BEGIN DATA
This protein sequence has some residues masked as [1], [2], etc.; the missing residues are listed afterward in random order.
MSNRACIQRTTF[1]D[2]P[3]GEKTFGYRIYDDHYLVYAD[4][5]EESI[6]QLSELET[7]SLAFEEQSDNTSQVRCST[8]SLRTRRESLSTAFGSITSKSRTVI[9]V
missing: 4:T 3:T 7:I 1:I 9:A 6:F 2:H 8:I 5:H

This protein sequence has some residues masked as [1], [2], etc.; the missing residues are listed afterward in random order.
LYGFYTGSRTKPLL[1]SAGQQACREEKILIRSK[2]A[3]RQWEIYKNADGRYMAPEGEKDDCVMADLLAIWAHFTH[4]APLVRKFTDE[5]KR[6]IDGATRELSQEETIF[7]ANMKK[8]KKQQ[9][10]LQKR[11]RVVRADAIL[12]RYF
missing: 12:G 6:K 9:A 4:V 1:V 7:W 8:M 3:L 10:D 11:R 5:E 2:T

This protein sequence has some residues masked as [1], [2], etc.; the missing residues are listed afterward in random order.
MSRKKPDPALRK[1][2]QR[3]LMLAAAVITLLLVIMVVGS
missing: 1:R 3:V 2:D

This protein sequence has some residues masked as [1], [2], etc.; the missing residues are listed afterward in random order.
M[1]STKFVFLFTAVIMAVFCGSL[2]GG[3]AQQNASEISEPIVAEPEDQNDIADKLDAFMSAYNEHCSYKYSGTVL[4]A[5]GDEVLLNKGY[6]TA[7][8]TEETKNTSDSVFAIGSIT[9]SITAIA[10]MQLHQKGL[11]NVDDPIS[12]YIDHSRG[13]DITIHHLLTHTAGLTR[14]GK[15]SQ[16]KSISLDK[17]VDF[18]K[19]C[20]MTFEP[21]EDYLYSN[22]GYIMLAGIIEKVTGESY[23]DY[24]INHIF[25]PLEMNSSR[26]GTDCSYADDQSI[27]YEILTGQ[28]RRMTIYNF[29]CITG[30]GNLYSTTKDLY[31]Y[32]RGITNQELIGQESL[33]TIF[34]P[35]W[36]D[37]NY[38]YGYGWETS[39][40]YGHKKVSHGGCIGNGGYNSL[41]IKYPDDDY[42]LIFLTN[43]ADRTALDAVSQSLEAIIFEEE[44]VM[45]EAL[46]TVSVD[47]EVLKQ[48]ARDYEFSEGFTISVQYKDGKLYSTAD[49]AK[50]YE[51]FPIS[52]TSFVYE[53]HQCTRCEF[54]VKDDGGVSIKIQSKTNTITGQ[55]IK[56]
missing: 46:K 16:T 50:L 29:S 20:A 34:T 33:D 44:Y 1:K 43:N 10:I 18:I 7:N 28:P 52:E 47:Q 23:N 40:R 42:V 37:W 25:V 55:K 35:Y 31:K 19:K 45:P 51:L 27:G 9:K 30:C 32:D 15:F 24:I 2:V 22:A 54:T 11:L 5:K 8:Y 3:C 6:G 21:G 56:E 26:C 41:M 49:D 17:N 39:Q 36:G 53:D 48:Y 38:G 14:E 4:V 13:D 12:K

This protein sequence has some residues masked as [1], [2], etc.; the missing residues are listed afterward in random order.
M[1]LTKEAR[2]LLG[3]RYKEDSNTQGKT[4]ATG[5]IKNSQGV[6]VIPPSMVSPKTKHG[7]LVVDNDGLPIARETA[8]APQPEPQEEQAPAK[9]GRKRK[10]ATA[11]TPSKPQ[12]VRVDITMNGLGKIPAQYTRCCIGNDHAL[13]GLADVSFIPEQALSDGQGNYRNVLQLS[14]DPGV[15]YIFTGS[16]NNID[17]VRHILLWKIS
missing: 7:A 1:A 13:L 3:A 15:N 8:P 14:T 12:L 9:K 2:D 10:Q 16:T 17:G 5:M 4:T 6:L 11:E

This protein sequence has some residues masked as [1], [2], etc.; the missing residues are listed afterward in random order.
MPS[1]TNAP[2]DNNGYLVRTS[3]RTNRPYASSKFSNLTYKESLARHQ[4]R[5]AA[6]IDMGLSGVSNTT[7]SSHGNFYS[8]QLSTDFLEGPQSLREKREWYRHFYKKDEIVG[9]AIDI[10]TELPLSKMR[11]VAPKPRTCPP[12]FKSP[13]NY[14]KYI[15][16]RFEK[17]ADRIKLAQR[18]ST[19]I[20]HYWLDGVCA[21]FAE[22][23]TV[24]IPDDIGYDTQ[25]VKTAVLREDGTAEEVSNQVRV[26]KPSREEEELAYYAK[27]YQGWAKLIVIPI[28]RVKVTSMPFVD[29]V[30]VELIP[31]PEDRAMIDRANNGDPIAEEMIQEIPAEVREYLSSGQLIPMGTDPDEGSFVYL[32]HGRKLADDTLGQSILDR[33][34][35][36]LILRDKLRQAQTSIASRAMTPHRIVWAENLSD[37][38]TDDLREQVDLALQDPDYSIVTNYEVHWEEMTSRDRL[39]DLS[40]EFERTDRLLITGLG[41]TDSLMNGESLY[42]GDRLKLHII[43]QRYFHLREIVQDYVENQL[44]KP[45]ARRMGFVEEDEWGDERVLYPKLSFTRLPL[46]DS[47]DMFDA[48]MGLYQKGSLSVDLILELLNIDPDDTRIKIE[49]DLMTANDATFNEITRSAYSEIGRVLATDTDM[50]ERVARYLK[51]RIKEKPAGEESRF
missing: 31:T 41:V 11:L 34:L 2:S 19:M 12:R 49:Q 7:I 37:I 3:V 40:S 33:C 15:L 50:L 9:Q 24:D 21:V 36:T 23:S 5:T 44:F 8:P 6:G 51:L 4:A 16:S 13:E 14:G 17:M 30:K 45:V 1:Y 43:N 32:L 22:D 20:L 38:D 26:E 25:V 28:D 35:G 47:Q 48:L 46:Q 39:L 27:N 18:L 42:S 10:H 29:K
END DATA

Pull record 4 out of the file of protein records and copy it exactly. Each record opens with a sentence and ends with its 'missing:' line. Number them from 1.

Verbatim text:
This protein sequence has some residues masked as [1], [2], etc.; the missing residues are listed afterward in random order.
M[1]STKFVFLFTAVIMAVFCGSL[2]GG[3]AQQNASEISEPIVAEPEDQNDIADKLDAFMSAYNEHCSYKYSGTVL[4]A[5]GDEVLLNKGY[6]TA[7][8]TEETKNTSDSVFAIGSIT[9]SITAIA[10]MQLHQKGL[11]NVDDPIS[12]YIDHSRG[13]DITIHHLLTHTAGLTR[14]GK[15]SQ[16]KSISLDK[17]VDF[18]K[19]C[20]MTFEP[21]EDYLYSN[22]GYIMLAGIIEKVTGESY[23]DY[24]INHIF[25]PLEMNSSR[26]GTDCSYADDQSI[27]YEILTGQ[28]RRMTIYNF[29]CITG[30]GNLYSTTKDLY[31]Y[32]RGITNQELIGQESL[33]TIF[34]P[35]W[36]D[37]NY[38]YGYGWETS[39][40]YGHKKVSHGGCIGNGGYNSL[41]IKYPDDDY[42]LIFLTN[43]ADRTALDAVSQSLEAIIFEEE[44]VM[45]EAL[46]TVSVD[47]EVLKQ[48]ARDYEFSEGFTISVQYKDGKLYSTAD[49]AK[50]YE[51]FPIS[52]TSFVYE[53]HQCTRCEF[54]VKDDGGVSIKIQSKTNTITGQ[55]IK[56]
missing: 46:K 16:T 50:L 29:S 20:A 34:T 33:D 44:Y 1:K 43:N 10:I 18:I 7:N 28:P 52:E 47:Q 23:N 40:R 42:V 37:W 25:V 55:K 35:Y 31:K 19:K 45:P 51:L 27:G 9:K 30:C 32:D 15:F 24:I 2:V 22:A 54:T 11:L 5:K 8:Y 3:C 6:G 21:G 56:E 26:C 41:M 49:D 17:N 39:Q 36:G 53:D 48:Y 38:G 14:E 4:V 13:D 12:K